Men are born to write… Whatever he beholds or experiences, comes to him as a model and sits for its picture. He counts it all nonsense that they say, that some things are undescribable. He believes that all that can be thought can be written, first or last; and he would report the Holy Ghost, or attempt it. Nothing so broad, so subtle, or so dear, but comes therefore commended to his pen, and he will write. In his eyes, a man is the faculty of reporting, and the universe is the possibility of being reported.
A problem that Emerson faced his entire life was the possession of an unmanageable mind. His thoughts leaped quickly from one idea to another. He had moments in life where insights sprang from his mind like water from a broken dam. During these times, Emerson had trouble organizing his thoughts effectively. Yet these deluges were gone in a flash and he was then beset with an intellectual dry spell. He compared the challenge of managing his mind to that of harnessing thunderbolts.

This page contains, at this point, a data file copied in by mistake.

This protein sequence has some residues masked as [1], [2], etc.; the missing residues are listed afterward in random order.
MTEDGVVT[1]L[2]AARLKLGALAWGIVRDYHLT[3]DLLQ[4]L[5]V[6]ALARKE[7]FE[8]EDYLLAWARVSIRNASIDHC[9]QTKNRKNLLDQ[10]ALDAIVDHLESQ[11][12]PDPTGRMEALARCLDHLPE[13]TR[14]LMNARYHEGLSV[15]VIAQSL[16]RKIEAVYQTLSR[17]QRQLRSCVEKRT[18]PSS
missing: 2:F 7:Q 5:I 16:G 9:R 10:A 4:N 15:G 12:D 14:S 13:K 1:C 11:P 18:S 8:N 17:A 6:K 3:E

In order to manage these fluctuations, Emerson kept a journal. Every day he collected even the smallest thought, idea, or dream that crossed his mind. This enabled Emerson to better organize his thoughts when they flowed freely and to spur new ideas when he hit a dry spell. Writing helped Emerson make sense of the world. He would revisit the ideas he had recorded and add to them as he gained new insights. Thanks to Emerson’s journaling habit, we are blessed today with his great essays on simplicity and self-reliance.
How to apply Emerson’s lesson in your life
Take a 30 day challenge and focus completely on collecting your thoughts in a journal. Anytime a thought flits across your mind, record it. Make capturing your thoughts ubiquitous by carrying a small notebook with you everywhere.